Tag Archives: truth

Understanding The Why


My son is very inquisitive. He is always asking why or how. In most cases, the answer is above his ability to understand. I try to tell him to let it go, but sometimes he just keeps at it. So I tell him. His nose scrunched up, his eyes squint and he looks confused in those moments. Then he starts asking more questions trying to understand. I’ll just keep going down the rabbit hole with him until he gives up or I can think of an easy explanation that he can understand so we can move on.

I’m not so sure that we are so different when it comes to God. When things happen in our lives, we ask God why or how. What I’ve found is so many times the answer is beyond our ability to understand. It’s tough for us to let it go too. I’m a person that needs to know the why behind things before I do them. If I don’t know the why, I don’t understand the importance or urgency that needs to be behind what I’ve been asked to do.

When God asks me to go somewhere or do something, that’s usually my first question. For me, it doesn’t come from a lack of faith or disobedience. I just like to know why before I do something. With that in mind, Proverbs 20:24 speaks to me in regards to when God asks me to do something or go somewhere. It says, “The Lord directs our steps, so why try to understand everything along the way?” (NLT) 

If we believe God truly directs our steps, then we need to trust His reasons that are beyond our ability to understand. How much time and energy do we waste while we question God? I know He’s patient, it I bet sometimes He just wishes we’d simply obey and trust that He sees the bigger picture and is working out things for our good even though we can’t see it or understand it at the moment. We need to let go of trying to understand everything and just obey.

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Times Of Rain

Throwback Thursday is a new feature I’m using to help build some margin into my schedule to pursue other writing ventures. Each Thursday I’ll be bringing you a previously written devotional that still speaks encouragement to us from God’s Word.

Rain is something we need, but don’t really want. We’ve given it a negative connotation too. It started when we were children singing the song, “Rain, Rain, go away. Come again another day.” Rain disrupts the times of sunshine and happiness that we feel. When it’s rainy outside, we say it’s gloomy. We think of the gray clouds and associate them with depression. Rain changes our path, our timing and our plans. It messes things up for us so we resist it. We forget that rain is a necessary part of life. We forget all the good that it does.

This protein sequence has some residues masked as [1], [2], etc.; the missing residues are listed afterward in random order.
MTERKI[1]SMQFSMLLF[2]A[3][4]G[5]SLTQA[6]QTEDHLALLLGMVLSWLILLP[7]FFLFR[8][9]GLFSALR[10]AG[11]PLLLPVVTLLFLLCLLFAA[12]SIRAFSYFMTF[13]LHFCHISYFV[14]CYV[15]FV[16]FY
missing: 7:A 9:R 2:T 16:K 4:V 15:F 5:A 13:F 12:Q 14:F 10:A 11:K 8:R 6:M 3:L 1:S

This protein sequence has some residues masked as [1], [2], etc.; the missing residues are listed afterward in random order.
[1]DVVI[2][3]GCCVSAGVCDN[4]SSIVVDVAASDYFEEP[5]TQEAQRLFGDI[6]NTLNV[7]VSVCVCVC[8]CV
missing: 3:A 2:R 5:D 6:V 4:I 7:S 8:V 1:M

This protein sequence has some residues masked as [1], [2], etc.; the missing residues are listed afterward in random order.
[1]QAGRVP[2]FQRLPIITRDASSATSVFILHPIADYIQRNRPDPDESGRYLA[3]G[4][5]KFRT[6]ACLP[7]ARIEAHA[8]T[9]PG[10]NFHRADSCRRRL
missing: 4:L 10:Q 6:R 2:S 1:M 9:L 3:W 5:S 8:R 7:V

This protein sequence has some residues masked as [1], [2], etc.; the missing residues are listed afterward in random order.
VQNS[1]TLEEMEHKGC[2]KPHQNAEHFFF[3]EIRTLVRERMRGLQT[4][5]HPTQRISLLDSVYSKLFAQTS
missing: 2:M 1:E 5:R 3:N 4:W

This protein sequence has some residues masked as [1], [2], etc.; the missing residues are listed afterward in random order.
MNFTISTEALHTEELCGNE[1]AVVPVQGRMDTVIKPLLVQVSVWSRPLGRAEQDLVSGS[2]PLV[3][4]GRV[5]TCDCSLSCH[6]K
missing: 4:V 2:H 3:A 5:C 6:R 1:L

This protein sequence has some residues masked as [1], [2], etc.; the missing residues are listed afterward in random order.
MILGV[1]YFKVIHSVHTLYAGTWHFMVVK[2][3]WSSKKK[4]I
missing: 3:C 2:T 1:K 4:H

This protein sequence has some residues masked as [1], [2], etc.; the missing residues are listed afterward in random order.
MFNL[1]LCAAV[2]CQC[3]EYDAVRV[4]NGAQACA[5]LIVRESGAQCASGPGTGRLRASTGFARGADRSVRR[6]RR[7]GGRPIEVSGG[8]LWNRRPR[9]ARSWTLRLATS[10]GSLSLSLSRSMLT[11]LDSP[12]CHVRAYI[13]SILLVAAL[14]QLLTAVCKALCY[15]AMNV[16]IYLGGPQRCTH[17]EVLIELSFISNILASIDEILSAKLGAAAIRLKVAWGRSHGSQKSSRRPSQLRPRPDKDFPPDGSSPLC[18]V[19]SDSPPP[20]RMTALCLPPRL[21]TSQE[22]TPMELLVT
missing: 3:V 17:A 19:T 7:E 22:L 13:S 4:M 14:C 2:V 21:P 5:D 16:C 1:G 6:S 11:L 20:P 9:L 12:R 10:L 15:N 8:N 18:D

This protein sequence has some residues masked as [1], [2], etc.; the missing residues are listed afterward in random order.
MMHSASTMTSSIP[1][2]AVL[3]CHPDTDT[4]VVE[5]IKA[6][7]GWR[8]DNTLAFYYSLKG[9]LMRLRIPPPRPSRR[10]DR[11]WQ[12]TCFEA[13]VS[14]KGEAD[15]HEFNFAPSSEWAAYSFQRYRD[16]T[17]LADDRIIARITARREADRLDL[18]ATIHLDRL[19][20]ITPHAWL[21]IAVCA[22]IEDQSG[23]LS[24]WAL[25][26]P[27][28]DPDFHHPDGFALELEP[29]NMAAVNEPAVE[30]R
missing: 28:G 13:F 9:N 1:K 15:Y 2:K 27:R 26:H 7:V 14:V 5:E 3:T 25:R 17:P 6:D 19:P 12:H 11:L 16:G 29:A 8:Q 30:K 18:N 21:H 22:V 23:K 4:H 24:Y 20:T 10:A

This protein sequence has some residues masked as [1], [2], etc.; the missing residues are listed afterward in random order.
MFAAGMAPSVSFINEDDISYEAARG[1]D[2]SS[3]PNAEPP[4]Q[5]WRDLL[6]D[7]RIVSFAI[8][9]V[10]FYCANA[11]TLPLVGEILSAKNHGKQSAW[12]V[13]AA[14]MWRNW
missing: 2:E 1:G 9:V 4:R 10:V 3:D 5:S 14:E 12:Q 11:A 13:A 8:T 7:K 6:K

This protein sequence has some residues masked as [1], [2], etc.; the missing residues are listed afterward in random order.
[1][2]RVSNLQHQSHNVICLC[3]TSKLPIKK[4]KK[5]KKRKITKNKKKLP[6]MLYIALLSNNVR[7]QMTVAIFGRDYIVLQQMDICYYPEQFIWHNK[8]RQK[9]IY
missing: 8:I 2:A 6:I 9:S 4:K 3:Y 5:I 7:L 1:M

I’ve got several friends right now who are experiencing rain in their lives. Several friends have had loved ones pass away unexpectedly. I’ve got a couple of friends who can’t seem to find a job. I’ve got a few friends whose lives have been turned upside down because of choices their spouse made. For them, it seems like the rain just keeps coming. It feels like their lives are being flooded with only negative things. As I’ve thought about all their situations, Matthew 5:45 came to mind. It says, “It rains on the just and the unjust.”

I’ve read or heard that scripture my whole life. I was always under the impression that it meant that bad things happen to Christians and non Christians alike because I associated rain with bad times. When I read it in context and then in several versions and interpretations of the original Greek, the Message Bible stood out. It said, “This is what God does. He gives His best – the sun to warm and the rain to nourish – to everyone regardless.” The times of rain in our lives are meant to nourish us. Just like our yards, lakes and crops need rain for nourishment, so do our lives. 

When bad things happen, it usually pushes us closer go God. We spend more time in prayer. We take the time to talk to God and to read His Word to try to find answers. Days of sunshine rarely push us to spend time with God, but rain does. When we go a long time without rain or without spending time with a God, we go through a drought and that isn’t healthy. If you’re going through times of rain in your life right now, don’t pray for it to go away. Instead thank God for the nourishment and for the shelter He provides

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Seeing The Supernatural 

  
Whenever we take teams to Haiti, on the first day, we ask them to keep their eyes open for Jesus. Each night after that, we ask the question, “Where did you see Jesus today?” I look forward each day to hearing where team members saw Him. He’s often found in small gestures from people that normally go unnoticed. I’ve found when you’re looking for Him, you find Him every day. For many of us, we are so caught up in life, that we forget to look for Jesus. We are so blinded by the mundane that we can’t see the supernatural right in front of us.

When we don’t look for Jesus, we don’t find Him. We begin wonder where God is in the middle of our troubles. We then rationalize that He must not care, and then allow our minds to tell us that we are insignificant to God. When we feel insignificant and uncared for, we wonder if God even cares that we serve Him. Praise takes a backseat in our lives. Our daily walk becomes a crawl. Reading the Bible becomes a chore. Prayer becomes nonexistent. We weren’t made to live like that.